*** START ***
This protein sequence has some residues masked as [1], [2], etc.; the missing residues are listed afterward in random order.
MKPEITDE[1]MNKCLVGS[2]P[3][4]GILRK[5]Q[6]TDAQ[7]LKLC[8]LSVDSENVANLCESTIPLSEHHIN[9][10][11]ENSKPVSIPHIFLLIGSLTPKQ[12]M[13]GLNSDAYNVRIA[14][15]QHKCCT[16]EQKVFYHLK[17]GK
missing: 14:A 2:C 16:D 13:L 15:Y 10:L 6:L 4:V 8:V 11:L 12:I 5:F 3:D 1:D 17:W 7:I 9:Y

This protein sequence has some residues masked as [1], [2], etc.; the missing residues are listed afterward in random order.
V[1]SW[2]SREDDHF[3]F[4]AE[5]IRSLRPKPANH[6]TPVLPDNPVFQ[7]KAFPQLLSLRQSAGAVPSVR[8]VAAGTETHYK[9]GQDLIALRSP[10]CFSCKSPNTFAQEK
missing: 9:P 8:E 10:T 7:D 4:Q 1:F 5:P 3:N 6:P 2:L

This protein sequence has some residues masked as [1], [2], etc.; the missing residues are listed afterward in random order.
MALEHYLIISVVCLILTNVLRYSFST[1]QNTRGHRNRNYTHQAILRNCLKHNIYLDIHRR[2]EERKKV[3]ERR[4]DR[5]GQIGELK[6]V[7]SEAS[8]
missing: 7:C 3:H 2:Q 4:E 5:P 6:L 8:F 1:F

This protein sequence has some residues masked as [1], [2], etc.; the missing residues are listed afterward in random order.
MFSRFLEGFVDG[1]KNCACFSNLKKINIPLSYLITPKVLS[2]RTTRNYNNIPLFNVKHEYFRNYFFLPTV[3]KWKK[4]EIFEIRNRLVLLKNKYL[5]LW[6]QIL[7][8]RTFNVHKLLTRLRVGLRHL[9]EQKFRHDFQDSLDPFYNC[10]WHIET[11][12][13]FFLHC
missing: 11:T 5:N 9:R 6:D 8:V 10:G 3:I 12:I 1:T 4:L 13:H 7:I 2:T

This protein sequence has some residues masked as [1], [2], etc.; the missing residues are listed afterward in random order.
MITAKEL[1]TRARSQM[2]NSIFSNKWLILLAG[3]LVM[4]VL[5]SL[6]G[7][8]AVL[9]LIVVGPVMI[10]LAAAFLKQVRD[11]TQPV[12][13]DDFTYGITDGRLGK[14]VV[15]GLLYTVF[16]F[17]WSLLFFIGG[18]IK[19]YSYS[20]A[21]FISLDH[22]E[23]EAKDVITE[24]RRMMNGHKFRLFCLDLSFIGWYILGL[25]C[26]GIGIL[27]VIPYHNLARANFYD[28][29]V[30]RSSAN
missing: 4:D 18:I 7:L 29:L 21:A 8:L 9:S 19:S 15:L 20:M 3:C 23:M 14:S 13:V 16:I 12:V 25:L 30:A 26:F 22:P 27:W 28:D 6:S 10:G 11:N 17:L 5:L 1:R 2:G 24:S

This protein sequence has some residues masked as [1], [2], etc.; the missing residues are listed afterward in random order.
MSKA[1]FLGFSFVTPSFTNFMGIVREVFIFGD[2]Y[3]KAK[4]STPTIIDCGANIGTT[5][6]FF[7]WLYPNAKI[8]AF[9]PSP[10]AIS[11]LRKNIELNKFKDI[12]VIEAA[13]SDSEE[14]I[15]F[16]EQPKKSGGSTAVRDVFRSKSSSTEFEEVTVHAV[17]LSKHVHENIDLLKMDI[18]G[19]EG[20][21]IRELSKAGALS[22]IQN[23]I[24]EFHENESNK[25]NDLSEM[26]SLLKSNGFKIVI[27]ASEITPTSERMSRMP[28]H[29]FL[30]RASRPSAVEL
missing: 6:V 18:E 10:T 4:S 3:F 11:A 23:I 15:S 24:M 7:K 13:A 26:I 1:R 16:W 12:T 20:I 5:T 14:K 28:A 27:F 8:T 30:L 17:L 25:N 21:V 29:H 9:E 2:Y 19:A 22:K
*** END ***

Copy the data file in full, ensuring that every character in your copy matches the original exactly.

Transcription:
This protein sequence has some residues masked as [1], [2], etc.; the missing residues are listed afterward in random order.
MKPEITDE[1]MNKCLVGS[2]P[3][4]GILRK[5]Q[6]TDAQ[7]LKLC[8]LSVDSENVANLCESTIPLSEHHIN[9][10][11]ENSKPVSIPHIFLLIGSLTPKQ[12]M[13]GLNSDAYNVRIA[14][15]QHKCCT[16]EQKVFYHLK[17]GK
missing: 14:A 2:C 16:D 13:L 15:Y 10:L 6:L 4:V 8:V 11:L 12:I 5:F 3:D 1:D 17:W 7:I 9:Y

This protein sequence has some residues masked as [1], [2], etc.; the missing residues are listed afterward in random order.
V[1]SW[2]SREDDHF[3]F[4]AE[5]IRSLRPKPANH[6]TPVLPDNPVFQ[7]KAFPQLLSLRQSAGAVPSVR[8]VAAGTETHYK[9]GQDLIALRSP[10]CFSCKSPNTFAQEK
missing: 9:P 8:E 10:T 7:D 4:Q 1:F 5:P 3:N 6:P 2:L

This protein sequence has some residues masked as [1], [2], etc.; the missing residues are listed afterward in random order.
MALEHYLIISVVCLILTNVLRYSFST[1]QNTRGHRNRNYTHQAILRNCLKHNIYLDIHRR[2]EERKKV[3]ERR[4]DR[5]GQIGELK[6]V[7]SEAS[8]
missing: 7:C 3:H 2:Q 4:E 5:P 6:L 8:F 1:F

This protein sequence has some residues masked as [1], [2], etc.; the missing residues are listed afterward in random order.
MFSRFLEGFVDG[1]KNCACFSNLKKINIPLSYLITPKVLS[2]RTTRNYNNIPLFNVKHEYFRNYFFLPTV[3]KWKK[4]EIFEIRNRLVLLKNKYL[5]LW[6]QIL[7][8]RTFNVHKLLTRLRVGLRHL[9]EQKFRHDFQDSLDPFYNC[10]WHIET[11][12][13]FFLHC
missing: 11:T 5:N 9:R 6:D 8:V 10:G 3:I 12:I 1:T 4:L 13:H 7:I 2:T

This protein sequence has some residues masked as [1], [2], etc.; the missing residues are listed afterward in random order.
MITAKEL[1]TRARSQM[2]NSIFSNKWLILLAG[3]LVM[4]VL[5]SL[6]G[7][8]AVL[9]LIVVGPVMI[10]LAAAFLKQVRD[11]TQPV[12][13]DDFTYGITDGRLGK[14]VV[15]GLLYTVF[16]F[17]WSLLFFIGG[18]IK[19]YSYS[20]A[21]FISLDH[22]E[23]EAKDVITE[24]RRMMNGHKFRLFCLDLSFIGWYILGL[25]C[26]GIGIL[27]VIPYHNLARANFYD[28][29]V[30]RSSAN
missing: 4:D 18:I 7:L 29:L 21:A 8:L 9:S 19:S 15:L 20:M 3:C 23:M 14:S 13:V 16:I 12:V 25:L 30:A 26:F 22:P 27:W 28:D 6:S 10:G 11:N 17:L 5:L 1:R 2:G 24:S

This protein sequence has some residues masked as [1], [2], etc.; the missing residues are listed afterward in random order.
MSKA[1]FLGFSFVTPSFTNFMGIVREVFIFGD[2]Y[3]KAK[4]STPTIIDCGANIGTT[5][6]FF[7]WLYPNAKI[8]AF[9]PSP[10]AIS[11]LRKNIELNKFKDI[12]VIEAA[13]SDSEE[14]I[15]F[16]EQPKKSGGSTAVRDVFRSKSSSTEFEEVTVHAV[17]LSKHVHENIDLLKMDI[18]G[19]EG[20][21]IRELSKAGALS[22]IQN[23]I[24]EFHENESNK[25]NDLSEM[26]SLLKSNGFKIVI[27]ASEITPTSERMSRMP[28]H[29]FL[30]RASRPSAVEL
missing: 6:V 18:E 10:T 4:S 3:F 11:A 23:I 15:S 24:M 7:K 13:A 26:I 1:R 16:W 12:T 20:I 5:T 14:K 28:A 27:F 8:T 30:L 17:L 25:N 21:V 29:H 9:E 2:Y 19:A 22:K